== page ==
Katherine Keith was caring for her canine athletes, massaging their shoulders and applying foot cream. The children were flocked around her as she worked through the team. They were asking countless questions. Then the practical math applications started. One of the young students asked how many dogs she had. Being that she and John Baker run from the same kennel she was talking big numbers. So here’s the problem she gave them. If I have 16 dogs here and John has 16 dogs here and together we have a total of 96 dogs, how many dogs are at home. These kids didn’t pull out there smartphones to use the calculator. They didn’t even pull off their gloves to use fingers. They did the math in their heads and came up with the answer of 64 dogs still at home in Kotzebue.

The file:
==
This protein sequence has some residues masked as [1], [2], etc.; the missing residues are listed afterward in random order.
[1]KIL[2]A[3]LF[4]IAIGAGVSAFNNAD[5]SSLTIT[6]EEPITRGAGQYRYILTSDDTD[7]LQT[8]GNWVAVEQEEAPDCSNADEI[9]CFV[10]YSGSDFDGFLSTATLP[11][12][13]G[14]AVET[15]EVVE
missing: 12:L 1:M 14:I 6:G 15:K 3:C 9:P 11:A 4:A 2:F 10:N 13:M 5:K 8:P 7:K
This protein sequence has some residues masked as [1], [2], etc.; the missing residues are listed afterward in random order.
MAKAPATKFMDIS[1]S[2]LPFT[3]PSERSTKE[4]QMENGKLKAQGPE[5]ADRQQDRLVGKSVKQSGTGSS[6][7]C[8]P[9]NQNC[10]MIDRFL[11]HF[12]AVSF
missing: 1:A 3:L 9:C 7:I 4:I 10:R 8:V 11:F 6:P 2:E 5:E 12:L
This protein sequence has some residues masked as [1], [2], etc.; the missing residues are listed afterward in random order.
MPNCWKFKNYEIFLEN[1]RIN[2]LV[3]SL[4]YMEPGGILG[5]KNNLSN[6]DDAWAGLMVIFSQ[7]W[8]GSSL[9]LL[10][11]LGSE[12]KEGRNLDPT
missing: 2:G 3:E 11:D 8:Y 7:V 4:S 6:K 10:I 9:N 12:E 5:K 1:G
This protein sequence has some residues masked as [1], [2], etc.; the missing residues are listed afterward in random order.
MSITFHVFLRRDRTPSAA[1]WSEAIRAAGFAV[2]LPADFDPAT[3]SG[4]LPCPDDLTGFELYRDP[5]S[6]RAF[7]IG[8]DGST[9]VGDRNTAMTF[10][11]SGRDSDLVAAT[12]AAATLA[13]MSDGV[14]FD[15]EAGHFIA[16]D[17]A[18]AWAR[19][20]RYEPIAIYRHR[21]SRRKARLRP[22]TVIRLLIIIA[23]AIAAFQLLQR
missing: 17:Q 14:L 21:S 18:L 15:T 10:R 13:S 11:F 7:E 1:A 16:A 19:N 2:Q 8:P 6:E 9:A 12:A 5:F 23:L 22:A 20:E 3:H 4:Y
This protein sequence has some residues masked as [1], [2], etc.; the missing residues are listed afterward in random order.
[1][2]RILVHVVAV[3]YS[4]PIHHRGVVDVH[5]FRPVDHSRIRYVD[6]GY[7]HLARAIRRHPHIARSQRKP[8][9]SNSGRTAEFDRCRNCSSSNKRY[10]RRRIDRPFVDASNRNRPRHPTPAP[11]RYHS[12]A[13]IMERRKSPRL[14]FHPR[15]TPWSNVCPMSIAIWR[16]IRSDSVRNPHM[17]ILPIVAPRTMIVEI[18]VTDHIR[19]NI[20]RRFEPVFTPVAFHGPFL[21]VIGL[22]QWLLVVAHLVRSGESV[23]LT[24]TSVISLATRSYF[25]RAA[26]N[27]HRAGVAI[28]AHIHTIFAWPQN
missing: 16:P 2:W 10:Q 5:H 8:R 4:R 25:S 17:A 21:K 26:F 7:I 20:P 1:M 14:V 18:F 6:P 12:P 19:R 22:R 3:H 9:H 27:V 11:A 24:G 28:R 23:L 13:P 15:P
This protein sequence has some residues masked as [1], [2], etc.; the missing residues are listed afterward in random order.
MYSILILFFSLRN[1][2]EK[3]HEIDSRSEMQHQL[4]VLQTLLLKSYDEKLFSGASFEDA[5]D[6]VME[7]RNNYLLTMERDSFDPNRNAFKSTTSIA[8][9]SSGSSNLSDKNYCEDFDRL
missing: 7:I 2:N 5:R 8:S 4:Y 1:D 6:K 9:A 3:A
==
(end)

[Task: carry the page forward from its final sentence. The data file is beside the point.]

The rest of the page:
The two Team Baker teams were parked side by side. It was an interesting contrast as to team attire. Most but not all of Katherine’s dogs were wearing dog coats. There was a large black very wooly looking wheel dog that didn’t have a dog coat on. None of the dogs on John’s team were wearing coats. Katherine explained to the children why some dogs wore coats when sleeping and some dogs didn’t. Take the big black dog that has a very warm coat of its own, putting a coat on that dog would make it too warm. Likewise with all the dogs on John ‘s team. Clearly these mushers know their athletes very well.At the same time as the math lessons were going on, the vets were holding a school of their own for youngsters called A-CHILL. That acronym stands for Alaska Care and Husbandry Instruction for Lifelong Living. Through the dogs, the schools of the Alaska Gateway and Yukon-Koyukuk Districts will engage students in grades 6-12 to be inspired and learn valuable knowledge and skills related to the sciences, math, language arts and college and career readiness. This morning the students were learning the importance of proper hydration and signs and symptoms of dehydration. The project in action on the ground in Huslia this morning builds on and expands the Frank Attla Youth & Sled Dog Care Mushing Program started by George Attla before his death in 2015. A-CHILL not only educates students about the care of animals but also careers in Veterinary Science.